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Hong Kong: Double Tax Treaties

Other International Agreements

The EU Savings Tax Directive

The European Union is persisting in its attempts to convince Asian financial centres to cooperate on the issue of information-sharing for tax purposes, although the EU's pleas continue to fall upon deaf ears.

Thomas Roe, the European Commission's envoy to Hong Kong and Macau, approached the two governments in November, 2006, after Hong Kong and Singapore refused to discuss the possibility of their inclusion in the EU Savings Tax Directive. Further representations to the governments of Hong Kong and Singapore by then European Commissioner for Taxation, Laszlo Kovacs, in early 2008 as part of a review into expanding the directive's scope also ended in failure.

While the EU is very keen to tax the savings and investments that European residents have shifted to Asia to escape the clutches of the directive, the Asian financial hubs are unlikely to want to sign up to anything that would compromise their status as low tax and lightly regulated jurisdictions.

In the case of Hong Kong, signing up to the savings tax directive could mean altering the Basic Law which safeguards the future of its financial centre under Chinese rule.

China Legal Services Agreement

In October 2010, Hong Kong’s Secretary for Justice, Wong Yan Lung, and mainland China's Vice Chairman of the China Council for the Promotion of International Trade, Dong Songgen, signed a bilateral cooperation arrangement on legal services for commercial matters and arbitration.

The arrangement strengthens information exchanges and collaboration in organizing conferences on legal services and related activities. It will help enterprises in both places provide training in commercial and arbitration law to encourage the establishment of better risk management and dispute resolution mechanisms for commercial matters.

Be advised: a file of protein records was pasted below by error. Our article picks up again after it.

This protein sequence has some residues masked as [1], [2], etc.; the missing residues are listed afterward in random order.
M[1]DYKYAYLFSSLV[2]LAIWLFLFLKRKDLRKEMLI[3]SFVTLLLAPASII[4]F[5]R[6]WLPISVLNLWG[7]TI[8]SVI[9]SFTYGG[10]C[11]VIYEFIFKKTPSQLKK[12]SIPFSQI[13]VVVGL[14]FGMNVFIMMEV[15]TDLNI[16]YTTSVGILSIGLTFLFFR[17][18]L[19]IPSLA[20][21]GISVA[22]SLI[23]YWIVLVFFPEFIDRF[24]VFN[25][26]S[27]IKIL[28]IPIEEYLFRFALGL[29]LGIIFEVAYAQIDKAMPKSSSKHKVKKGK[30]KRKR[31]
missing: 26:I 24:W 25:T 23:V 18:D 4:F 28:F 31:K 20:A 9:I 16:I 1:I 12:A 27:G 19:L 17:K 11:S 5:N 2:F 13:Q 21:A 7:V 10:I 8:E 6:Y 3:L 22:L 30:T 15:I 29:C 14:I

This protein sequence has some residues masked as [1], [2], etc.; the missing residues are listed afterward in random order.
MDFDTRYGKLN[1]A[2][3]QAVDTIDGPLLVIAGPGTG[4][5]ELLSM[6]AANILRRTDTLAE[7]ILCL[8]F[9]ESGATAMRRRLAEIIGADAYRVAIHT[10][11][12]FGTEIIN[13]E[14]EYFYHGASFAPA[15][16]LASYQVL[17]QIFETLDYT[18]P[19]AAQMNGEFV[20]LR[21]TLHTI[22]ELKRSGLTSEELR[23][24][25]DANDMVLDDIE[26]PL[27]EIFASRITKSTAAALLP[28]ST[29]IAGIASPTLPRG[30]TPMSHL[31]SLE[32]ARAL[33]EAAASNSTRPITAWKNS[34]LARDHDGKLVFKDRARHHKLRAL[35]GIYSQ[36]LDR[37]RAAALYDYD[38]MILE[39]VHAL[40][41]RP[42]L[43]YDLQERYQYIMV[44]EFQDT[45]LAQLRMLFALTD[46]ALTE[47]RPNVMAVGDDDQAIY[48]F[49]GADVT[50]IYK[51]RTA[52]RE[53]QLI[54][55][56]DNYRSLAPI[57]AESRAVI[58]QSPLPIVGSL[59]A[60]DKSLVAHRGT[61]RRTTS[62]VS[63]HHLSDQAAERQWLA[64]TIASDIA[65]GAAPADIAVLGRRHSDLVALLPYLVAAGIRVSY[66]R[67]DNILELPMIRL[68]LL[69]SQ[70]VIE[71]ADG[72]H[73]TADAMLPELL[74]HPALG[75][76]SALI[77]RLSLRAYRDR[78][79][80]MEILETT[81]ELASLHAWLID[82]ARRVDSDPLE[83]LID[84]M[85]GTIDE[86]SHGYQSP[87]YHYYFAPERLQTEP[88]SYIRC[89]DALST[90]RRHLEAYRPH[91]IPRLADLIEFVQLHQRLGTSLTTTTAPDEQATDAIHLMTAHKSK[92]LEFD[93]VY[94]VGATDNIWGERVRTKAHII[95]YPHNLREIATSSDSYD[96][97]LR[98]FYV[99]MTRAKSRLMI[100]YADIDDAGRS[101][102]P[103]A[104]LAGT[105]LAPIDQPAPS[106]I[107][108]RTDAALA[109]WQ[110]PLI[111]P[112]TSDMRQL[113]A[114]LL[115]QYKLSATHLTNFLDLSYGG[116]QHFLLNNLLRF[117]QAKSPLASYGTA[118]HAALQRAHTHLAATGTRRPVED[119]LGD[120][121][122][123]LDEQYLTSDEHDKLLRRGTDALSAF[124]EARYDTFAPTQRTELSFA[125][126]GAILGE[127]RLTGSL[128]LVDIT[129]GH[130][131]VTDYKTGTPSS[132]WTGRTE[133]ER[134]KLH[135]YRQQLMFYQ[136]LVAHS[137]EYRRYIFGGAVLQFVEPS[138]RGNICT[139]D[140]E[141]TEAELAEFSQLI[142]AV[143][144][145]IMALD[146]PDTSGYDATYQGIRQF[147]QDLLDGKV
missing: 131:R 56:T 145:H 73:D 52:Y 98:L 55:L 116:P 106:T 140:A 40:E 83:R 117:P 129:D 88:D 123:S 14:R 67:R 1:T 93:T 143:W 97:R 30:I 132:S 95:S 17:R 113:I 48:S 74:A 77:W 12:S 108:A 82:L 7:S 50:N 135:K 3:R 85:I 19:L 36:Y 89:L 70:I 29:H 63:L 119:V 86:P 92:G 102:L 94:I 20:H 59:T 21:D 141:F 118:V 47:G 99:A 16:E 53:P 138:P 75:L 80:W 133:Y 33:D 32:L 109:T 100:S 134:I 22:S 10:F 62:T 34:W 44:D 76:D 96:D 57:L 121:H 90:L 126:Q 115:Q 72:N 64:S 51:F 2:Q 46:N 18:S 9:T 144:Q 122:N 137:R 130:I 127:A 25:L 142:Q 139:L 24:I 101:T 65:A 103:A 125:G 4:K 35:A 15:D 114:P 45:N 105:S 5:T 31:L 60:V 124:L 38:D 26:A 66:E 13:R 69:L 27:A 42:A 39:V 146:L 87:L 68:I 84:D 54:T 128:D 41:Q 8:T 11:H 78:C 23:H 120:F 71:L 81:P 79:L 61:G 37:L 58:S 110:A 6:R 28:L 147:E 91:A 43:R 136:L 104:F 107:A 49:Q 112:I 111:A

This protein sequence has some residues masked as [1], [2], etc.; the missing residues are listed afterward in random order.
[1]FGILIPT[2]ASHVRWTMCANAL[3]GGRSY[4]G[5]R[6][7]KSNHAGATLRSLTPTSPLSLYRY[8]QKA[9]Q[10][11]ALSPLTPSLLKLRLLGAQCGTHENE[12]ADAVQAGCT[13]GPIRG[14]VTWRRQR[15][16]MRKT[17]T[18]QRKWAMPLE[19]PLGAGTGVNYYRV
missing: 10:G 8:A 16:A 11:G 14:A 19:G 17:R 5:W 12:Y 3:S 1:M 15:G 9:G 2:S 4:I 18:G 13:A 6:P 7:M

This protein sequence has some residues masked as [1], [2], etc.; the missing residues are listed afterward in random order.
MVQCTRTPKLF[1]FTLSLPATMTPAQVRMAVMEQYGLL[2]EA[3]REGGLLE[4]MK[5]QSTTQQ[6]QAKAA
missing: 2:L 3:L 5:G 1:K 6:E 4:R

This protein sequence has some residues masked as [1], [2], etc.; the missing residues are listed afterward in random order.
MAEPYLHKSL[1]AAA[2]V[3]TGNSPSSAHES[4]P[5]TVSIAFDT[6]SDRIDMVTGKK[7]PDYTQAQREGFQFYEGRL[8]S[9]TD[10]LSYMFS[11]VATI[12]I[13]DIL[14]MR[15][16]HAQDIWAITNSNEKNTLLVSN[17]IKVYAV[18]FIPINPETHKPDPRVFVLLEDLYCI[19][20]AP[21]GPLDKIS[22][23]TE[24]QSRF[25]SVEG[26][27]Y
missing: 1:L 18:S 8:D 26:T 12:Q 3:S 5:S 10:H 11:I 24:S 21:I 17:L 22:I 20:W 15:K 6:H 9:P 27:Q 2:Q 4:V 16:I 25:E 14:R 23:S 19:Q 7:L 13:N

The Hong Kong/China Closer Economic Partnership Arrangement

The CEPA is an ongoing project and dozens of goods and services traded between Hong Kong and mainland China have been liberalized since 2004. After signing the first CEPA agreement in June 2003 for implementation in 2004, the Central and Hong Kong governments have signed several yearly Supplements, with the ninth phase of CEPA liberalisation measures by virtue of Supplement IX due to be implemented in January 2013. Including the measures in Supplement IX, the two sides have so far announced 338 liberalization measures in 48 service sectors. The number of goods eligible for CEPA’s tariff-free treatment has expanded from 273 on January 1, 2003, to over 1,600 in 2012.

Supplement IX was signed on June 29, 2012, by Hong Kong’s Financial Secretary, John C Tsang, and the Chinese Vice-Minister of Commerce, Jiang Yaoping, and provides for a total of 43 services liberalization and trade and investment facilitation measures, strengthens co-operation in areas of finance, trade and investment facilitation, and further promotes the mutual recognition of professional qualifications in the two places.

Under Supplement IX, market access conditions will be further relaxed in 21 existing sectors, including legal, accounting, construction, medical services, computer and related services, placement and supply services of personnel, printing, telecommunications, audiovisual, distribution, banking and securities, and tourism.